I will tell you this; Gainesville has many, many beautiful, lush neighborhoods filled with very polite people. It's a really green city. It's also, for the most part, very flat, being in the middle of Florida, so the pedaling was easy. Gainesville, to my untrained eye, also looks very similar on a corner to corner basis. So I pedaled for four hours in a grid-like fashion, finally coming across buildings that looked familiar. After many red herrings, I found the house, keyed myself inside at 8:15 AM, and said adieu to a great first day of vacation.

The time between getting lost and found and attending the benefit, I accrued the following observations about Gainesville life.

1. Establishments and signs love putting apostrophes into plural words. For example, kegs = keg's, peanuts = peanut's. I'm not sure why that is, but it sure happened a lot.

2. If you buy a case of beer and don't want a bunch of folks narking it, buy regular beer, not light. Gainesvillians love light beer. I bought a 12er of Schlitz, thinking it'd be a nice BBQ-warming gift and ended up drinking most of it myself.

3. Sparks, the malt beverage that comes in a can that looks like a battery, can turn your tongue very orange and promotes public urination in some females.

4. Lord of the Rings pinball is pretty fuckin' bitchin'.

5. No Idea Records probably is one of the tightest operations I've ever seen run by punk rockers. Not only are they organized, efficient, and friendly, they're also music fans. They're based out of an old lawyers' office. A plaque on one of the doors says "Conference Room." Don't be fooled. It's a bathroom.

6. Aaron Lay, of the rock and roll band Billy Reese Peters, does not like wearing shirts and makes a mean portobello mushroom sandwich.

7. At a flea market in Waldo, FL I saw cows' hooves carved into the shapes of eagles' heads.

8. BBQ hunting is like burrito hunting. The best places don't spend a bunch of money on that "ambience" hooey. Unfortunately, the crown jewel of Gainesville BBQ, Tyrell's, which is in a trailer, was closed. Sonny's, a small chain, was pretty good.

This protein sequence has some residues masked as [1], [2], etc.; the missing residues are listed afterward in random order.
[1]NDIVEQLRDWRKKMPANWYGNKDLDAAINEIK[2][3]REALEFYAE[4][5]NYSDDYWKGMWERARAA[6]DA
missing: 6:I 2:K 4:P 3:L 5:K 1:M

9. Visit No Future Records. It's tiny but well stocked. I scored a record-release show Radon LP for $7 and a Born Dead Icons 7" for $1.50. Can't beat that.

10. Number of alligators, trying to be all stealthy, and slowly creeping up on birds in a sink hole: About six. Number of birds looking like alligators would eat them for about fifteen minutes: two. The birds lazily flapped away.

11. Seth Swaaley, all around awesome guy and Razorcake columnist, did a lot of the driving us around. The day before Seth moved to Gainesville, the people he was going to stay with got evicted. He's been living out of his car for over a month. If you know someone with an open room for about $200 a month in the greater Gainesville area, drop me a line.

12. I read from my book, Born to Rock, at the CMC. There was supposed to be either a.) a protest or b.) a community discussion, and neither came about. It's too long to write here about the circumstances. I did, however, have an illuminating conversation with Matt, who is the founder of the Wayward Council, a collective record store that had some volunteers who had issue with me coming into their fair town (yet they never talked to me face to face).

13. It's really easy to strike up a conversation with virtually anyone in Gainesville. What a friendly place.

And now, the show.

It was $5, sold out, and swarming with people.

The Tim Version: Russ, the singer, had previously single-handedly rescinded my "no band can rock in flip flops" clause. To the untrained eye, he just seems like a guy who throws up and smiles a lot when wobbling. During the work week, he shoots lasers through gold foil and studies electrons or some such well-paying shit, but talk to him for a couple of minutes and you can tell his heart's in music. The Tim Version are in league with Tiltwheel in that they're horribly underrated by the world at large while fully embraced by the partying faithful. I truly don't throw this term around that often, but I think there's something absolutely genius fueling the band. I can't, for the life of me, figure out why the rest of the world isn't going nutty-koo-koo-bonkers over them. Gruff, melodic, explosive without losing forward momentum with tricky-to-play, easy-to-listen-to fills that's simultaneously toe to toe with the Replacements and Leatherface. I'll also go on record here stating that I think that Sean is one of the top twenty punk rock drummers I've seen in my life. Their set was well received. Being from Tampa, they were the only non-locals on the bill.